So, there I was, having dinner with Foseti, and as usual, his insights about stuff he's seen directly are excellent.
We got near agreement on the following:
In broad strokes, there is only one political system yet discovered that generates wealth and economic growth in rich countries:
The northern-european/germanic/anglo system of strong individual property rights and common law. In less broad strokes, there are two-and-a-half:
Anglo systems (low redistribution, low regulation, strong individual property rights):
England, America, Australia, New Zealand, Canada, Singapore, Hong Kong, Dubai, post-war Japan.
Nordic systems (assuming the existence of enough nords) (high redistribution, low regulation, property rights):
Denmark, Sweden, Norway, Finland, maybe Germany.
Swiss system (Maybe would collapse into nordic systems if ANY swiss people needed welfare) (hyper-federalist, direct democracy, cantonal competition driving low taxes):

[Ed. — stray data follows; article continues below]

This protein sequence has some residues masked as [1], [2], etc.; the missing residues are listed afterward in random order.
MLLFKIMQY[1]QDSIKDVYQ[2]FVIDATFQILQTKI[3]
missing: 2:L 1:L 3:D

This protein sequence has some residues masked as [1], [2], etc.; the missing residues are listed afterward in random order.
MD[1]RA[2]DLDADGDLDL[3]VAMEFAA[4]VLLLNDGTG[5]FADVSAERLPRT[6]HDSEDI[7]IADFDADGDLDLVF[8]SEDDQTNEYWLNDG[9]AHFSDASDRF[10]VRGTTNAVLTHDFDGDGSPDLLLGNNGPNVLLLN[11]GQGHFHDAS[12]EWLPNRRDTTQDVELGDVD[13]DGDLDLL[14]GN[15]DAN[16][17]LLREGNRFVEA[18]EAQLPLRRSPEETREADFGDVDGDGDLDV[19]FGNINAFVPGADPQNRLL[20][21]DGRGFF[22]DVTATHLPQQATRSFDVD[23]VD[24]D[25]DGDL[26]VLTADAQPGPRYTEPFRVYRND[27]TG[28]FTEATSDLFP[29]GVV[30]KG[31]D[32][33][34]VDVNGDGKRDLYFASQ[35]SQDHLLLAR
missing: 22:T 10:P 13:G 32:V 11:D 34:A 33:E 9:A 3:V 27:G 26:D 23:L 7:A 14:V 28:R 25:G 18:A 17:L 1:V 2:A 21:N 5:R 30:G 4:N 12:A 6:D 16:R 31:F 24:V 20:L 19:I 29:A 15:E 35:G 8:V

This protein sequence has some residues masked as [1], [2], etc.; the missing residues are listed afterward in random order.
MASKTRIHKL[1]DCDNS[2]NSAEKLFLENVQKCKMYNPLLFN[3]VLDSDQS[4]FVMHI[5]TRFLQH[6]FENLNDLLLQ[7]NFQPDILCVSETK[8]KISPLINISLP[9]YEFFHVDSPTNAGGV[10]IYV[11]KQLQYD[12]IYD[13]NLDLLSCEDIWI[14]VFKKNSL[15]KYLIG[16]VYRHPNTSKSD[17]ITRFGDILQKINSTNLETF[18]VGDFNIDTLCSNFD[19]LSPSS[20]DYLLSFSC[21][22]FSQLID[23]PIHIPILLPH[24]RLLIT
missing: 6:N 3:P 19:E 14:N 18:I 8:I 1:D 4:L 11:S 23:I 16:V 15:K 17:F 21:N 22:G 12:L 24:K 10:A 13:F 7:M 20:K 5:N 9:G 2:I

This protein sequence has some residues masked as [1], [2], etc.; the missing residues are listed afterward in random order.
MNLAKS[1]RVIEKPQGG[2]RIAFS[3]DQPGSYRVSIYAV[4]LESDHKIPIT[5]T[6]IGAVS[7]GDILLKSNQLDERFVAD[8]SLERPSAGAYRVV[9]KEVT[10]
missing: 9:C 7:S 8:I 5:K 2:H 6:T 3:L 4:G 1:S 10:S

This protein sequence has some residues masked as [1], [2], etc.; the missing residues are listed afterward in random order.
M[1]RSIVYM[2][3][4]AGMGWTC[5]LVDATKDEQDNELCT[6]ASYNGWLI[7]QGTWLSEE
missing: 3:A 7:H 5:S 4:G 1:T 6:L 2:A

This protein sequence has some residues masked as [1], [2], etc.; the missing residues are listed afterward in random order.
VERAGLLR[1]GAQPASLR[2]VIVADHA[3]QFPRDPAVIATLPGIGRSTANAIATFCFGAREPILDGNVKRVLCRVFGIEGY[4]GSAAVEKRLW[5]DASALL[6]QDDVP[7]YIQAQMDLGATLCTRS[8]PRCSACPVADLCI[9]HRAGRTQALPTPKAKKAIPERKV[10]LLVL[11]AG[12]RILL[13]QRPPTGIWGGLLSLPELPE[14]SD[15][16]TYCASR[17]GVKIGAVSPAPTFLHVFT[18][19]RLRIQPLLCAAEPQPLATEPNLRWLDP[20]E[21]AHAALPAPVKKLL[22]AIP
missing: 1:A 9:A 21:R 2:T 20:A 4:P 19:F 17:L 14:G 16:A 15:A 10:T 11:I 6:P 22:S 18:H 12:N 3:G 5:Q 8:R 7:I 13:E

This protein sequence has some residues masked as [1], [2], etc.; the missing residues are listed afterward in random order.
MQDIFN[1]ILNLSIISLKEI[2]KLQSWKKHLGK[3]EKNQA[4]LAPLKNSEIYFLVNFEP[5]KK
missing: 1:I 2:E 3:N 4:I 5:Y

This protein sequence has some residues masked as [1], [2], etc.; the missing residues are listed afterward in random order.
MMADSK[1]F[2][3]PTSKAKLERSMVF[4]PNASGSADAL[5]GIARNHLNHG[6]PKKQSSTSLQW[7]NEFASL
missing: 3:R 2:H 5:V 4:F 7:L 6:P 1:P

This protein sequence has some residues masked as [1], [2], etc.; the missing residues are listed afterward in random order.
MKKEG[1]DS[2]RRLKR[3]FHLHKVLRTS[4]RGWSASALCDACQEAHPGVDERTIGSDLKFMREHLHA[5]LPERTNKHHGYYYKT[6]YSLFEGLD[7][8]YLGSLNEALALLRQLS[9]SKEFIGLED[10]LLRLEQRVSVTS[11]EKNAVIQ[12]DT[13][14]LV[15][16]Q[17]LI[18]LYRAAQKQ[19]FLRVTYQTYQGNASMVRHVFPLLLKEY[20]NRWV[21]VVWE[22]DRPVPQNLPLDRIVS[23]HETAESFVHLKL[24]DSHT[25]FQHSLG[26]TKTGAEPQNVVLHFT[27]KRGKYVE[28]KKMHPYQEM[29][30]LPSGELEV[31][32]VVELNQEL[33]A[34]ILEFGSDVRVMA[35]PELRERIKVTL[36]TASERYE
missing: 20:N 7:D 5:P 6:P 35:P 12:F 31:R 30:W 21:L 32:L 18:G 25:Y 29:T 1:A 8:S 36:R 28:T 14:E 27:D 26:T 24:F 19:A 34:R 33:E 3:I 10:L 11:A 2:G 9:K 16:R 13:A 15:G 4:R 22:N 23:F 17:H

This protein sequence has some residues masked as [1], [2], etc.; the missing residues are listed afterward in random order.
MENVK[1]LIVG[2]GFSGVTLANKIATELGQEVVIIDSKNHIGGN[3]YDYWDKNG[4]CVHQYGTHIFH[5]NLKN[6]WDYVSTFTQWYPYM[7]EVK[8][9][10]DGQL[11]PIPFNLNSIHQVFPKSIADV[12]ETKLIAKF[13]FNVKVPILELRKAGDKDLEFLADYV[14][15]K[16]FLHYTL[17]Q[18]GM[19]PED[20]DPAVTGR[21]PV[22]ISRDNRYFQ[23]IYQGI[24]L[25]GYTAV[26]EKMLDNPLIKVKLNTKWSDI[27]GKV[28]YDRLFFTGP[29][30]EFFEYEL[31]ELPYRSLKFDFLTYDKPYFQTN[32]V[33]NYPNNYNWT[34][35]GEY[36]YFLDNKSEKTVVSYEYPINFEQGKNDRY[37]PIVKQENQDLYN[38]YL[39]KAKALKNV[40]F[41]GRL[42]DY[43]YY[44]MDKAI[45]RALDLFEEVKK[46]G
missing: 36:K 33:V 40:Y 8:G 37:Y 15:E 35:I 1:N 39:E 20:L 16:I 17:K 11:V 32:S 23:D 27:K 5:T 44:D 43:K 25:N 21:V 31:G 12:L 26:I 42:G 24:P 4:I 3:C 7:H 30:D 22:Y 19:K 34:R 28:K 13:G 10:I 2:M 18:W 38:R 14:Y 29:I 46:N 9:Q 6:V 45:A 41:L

On the other hand, there is a widely admired economic system that does NOT deliver growth after catch-up: Fascism/Corporatism/Crony Capitalism/Japan/South Korea. Foseti's was the excellent point that from being in Korea, he saw that the line between the government and the Zaibatsu was blurry at best. And that it lined up well with Japan.
Aretaevian competition-theory says that you cannot build an innovation system out of that approach.
And so...South Korean growth should fall off pretty hard. You heard it here.
Oh...and Foseti's a real nice guy in person.